Money Under 30: Financial Lessons Taught by His Experience

While working to achieve his goal, David became frustrated with the lack of resources available to young people in his situation.

“All of the magazines and websites out there at the time were focused on people who already had assets. They were for people in retirement or close to retirement because that’s really who the financial advertisers and big banks wanted to target – people with money already,” he explained. “I was a little frustrated with my experience and so I thought, ‘Well what if I just write about my experience with money and things that are relevant to my age group?’”

And just like that, Money Under 30 was established in 2006.

Like most new blogs, it took time to garner some traction. About a year into his blogging he realized there was interest in the topic and he gradually began to invest more time into the site.

In due time he saw the potential for it to be an actual business and began selling advertising and building partnerships, and the rest is history.

Learn to Get Out of Debt, Build Credit, Pay Off Loans and Save $1,000,000

What was once a solo blogger’s journey to become debt free is now a leading personal finance website dedicated to teaching 20-somethings the ins-and-outs of money.

Money Under 30 covers credit cards, banking, mortgages, student loans, investing and insurance topics written by “real people who have been there,” and is named one of Kiplinger’s “10 Top Money and Finance Blogs You Should Read.”

Besides the wealth of free information and resources on MoneyUnder30.com, another way the site can help you is through MoneySchool, its free 7-day email course.

Free MoneySchool Will Help Clean Up Your Finances with Actionable Items

MoneySchool is a set of seven emails, one delivered each day over the course of a week, with an actionable item in each. David told us the actions were designed to be completed quickly so you can achieve financial victories soon.

“Each step is something that can be done within 15 minutes. It’s not going to solve your financial problems in a week, but it’s designed to get you thinking about it and get you a quick win or two to say ‘Hey this isn’t as hard as I thought.’”

According to the site, subscribers to the course will learn how to:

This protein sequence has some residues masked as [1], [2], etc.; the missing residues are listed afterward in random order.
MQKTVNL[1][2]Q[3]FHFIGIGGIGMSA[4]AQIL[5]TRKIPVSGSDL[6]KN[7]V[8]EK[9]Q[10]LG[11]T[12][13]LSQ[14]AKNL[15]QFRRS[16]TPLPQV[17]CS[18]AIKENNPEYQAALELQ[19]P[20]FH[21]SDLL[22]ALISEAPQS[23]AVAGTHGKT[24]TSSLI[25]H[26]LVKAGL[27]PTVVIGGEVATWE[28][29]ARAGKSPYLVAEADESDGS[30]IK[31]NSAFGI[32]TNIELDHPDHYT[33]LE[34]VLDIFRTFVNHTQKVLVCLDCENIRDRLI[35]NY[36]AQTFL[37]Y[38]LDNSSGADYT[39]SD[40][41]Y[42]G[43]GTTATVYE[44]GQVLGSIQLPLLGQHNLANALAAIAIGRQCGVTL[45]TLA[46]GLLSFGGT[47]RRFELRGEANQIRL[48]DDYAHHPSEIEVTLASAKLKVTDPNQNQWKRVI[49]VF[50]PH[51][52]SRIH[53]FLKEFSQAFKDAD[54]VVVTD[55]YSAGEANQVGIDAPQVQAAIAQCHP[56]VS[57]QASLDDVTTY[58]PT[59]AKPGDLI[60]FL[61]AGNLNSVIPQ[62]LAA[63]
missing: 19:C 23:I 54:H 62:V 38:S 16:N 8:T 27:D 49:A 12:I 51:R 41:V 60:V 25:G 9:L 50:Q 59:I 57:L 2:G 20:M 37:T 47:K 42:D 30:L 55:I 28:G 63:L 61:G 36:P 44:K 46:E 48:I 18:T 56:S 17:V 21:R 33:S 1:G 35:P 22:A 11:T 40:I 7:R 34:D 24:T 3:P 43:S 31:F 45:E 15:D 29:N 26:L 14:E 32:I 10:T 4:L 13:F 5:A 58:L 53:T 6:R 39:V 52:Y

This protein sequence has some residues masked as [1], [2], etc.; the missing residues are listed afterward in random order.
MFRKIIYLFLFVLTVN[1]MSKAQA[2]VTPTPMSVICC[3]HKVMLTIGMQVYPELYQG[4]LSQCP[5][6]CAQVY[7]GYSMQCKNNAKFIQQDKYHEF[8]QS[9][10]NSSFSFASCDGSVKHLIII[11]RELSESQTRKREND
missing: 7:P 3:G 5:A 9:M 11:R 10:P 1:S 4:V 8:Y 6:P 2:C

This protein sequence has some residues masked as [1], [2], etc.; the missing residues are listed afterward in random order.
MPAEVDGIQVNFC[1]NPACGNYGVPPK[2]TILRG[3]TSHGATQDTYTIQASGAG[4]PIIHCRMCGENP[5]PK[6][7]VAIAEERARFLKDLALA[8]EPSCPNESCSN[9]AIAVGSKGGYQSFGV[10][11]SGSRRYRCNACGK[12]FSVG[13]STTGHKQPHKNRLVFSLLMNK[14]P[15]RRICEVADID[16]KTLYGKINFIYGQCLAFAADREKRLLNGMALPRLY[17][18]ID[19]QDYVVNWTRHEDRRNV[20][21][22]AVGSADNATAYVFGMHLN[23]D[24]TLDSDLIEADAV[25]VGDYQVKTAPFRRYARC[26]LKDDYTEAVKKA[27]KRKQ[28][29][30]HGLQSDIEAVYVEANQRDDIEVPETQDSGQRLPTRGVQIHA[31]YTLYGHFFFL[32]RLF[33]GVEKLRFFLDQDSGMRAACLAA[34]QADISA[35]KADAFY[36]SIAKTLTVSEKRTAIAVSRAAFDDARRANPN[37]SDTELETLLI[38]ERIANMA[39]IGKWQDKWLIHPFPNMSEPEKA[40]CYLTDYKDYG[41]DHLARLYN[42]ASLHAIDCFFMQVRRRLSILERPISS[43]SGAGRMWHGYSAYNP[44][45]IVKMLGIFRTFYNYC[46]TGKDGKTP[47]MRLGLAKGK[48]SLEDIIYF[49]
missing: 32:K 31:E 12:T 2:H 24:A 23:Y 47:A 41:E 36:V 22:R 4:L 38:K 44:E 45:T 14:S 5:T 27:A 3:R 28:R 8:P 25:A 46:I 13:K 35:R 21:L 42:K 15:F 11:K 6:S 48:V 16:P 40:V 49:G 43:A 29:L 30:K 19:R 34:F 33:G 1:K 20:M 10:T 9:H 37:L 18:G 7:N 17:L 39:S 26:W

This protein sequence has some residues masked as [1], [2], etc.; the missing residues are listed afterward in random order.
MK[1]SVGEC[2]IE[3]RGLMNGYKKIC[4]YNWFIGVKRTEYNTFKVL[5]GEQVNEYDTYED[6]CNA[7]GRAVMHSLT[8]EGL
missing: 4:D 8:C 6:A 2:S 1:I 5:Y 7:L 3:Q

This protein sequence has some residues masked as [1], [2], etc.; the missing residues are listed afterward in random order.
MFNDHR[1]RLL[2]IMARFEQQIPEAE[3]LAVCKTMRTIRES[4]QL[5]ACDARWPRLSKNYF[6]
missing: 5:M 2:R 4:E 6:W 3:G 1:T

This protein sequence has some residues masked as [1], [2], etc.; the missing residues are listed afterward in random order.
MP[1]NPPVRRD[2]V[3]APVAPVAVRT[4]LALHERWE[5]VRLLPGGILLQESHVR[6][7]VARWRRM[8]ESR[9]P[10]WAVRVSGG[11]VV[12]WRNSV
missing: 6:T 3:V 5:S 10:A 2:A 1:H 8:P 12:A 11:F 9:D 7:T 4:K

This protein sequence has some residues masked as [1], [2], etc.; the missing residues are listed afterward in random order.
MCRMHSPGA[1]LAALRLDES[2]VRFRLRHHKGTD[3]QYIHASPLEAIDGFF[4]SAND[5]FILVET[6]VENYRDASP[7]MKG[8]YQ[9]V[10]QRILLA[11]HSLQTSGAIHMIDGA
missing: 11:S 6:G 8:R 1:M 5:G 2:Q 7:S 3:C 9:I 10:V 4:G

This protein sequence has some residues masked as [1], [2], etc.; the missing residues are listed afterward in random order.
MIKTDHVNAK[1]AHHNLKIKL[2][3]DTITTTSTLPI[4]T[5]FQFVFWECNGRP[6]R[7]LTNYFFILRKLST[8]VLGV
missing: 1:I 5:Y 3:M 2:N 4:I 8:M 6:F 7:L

• Set up your finances in a way that makes it impossible not to save.
  • Identify ways you’re wasting hundreds of dollars a month, and what to do about it.
  • Design your life so you can spend money on things you love — without the guilt.
  • Eliminate fears and doubts that hold you back from reaching your true earning potential.

To date, 18,000 people have signed up and benefited from the simple practices outlined in MoneySchool.

“Big fan. I’ve read every article for the last week and I’ve 1) moved my savings to a high yield account 2) starting planning for which expenses to use credit for to earn pts 3) opened an investment account and have allotted a small amount a month to add to it 4) started figuring out how to pay my debts and be smarter about my monthly spending… and I’ve just generally become very interested in personal finance overall.”  – Alexa B, MoneySchool Testimonial

All it takes is your email address to get instant access to the course.

David’s #1 Takeaway: Paying Off Debt is a Marathon, Not a Race

For David, facing the reality of it all was the first step towards fixing his financial situation.

“Most people when they’re in debt put their head in the sand. I certainly was guilty of it. I knew I owed a lot but refused to look at the bottom line. I had to get all of the statements together and put it in a spreadsheet and get that list together to see the interest rates and monthly payments, and go from there,“ he admitted.

Luckily there are plenty of personal finance apps and software available today that can automate that process for you now.

“The thing about debt that can be so frustrating is that unless you win the lottery, it’s not going to be solved overnight – it’s going to take many years,” David stressed.

Money Under 30 Helps 500,000 People Every Month

Screenshot of MoneyUnder30.com's resources.

Some of the topics covered on Money Under 30

While Money Under 30 was designed on the premise of helping young adults, there’s information on the site and in the free 7-day course that’s applicable to all ages. If you’re looking to overcome debt, purchase your first or fifth home, refinance student loans or switch insurance companies, there’s knowledge on MoneyUnder30.com that can help you make these complicated financial decisions.

Not everyone can pay off $80,000 in 36 months while at the same time turning that obstacle into a profitable business – but David proved that it can be done, and without his story, the online destination that helps over 500,000 people manage their finances each month wouldn’t exist.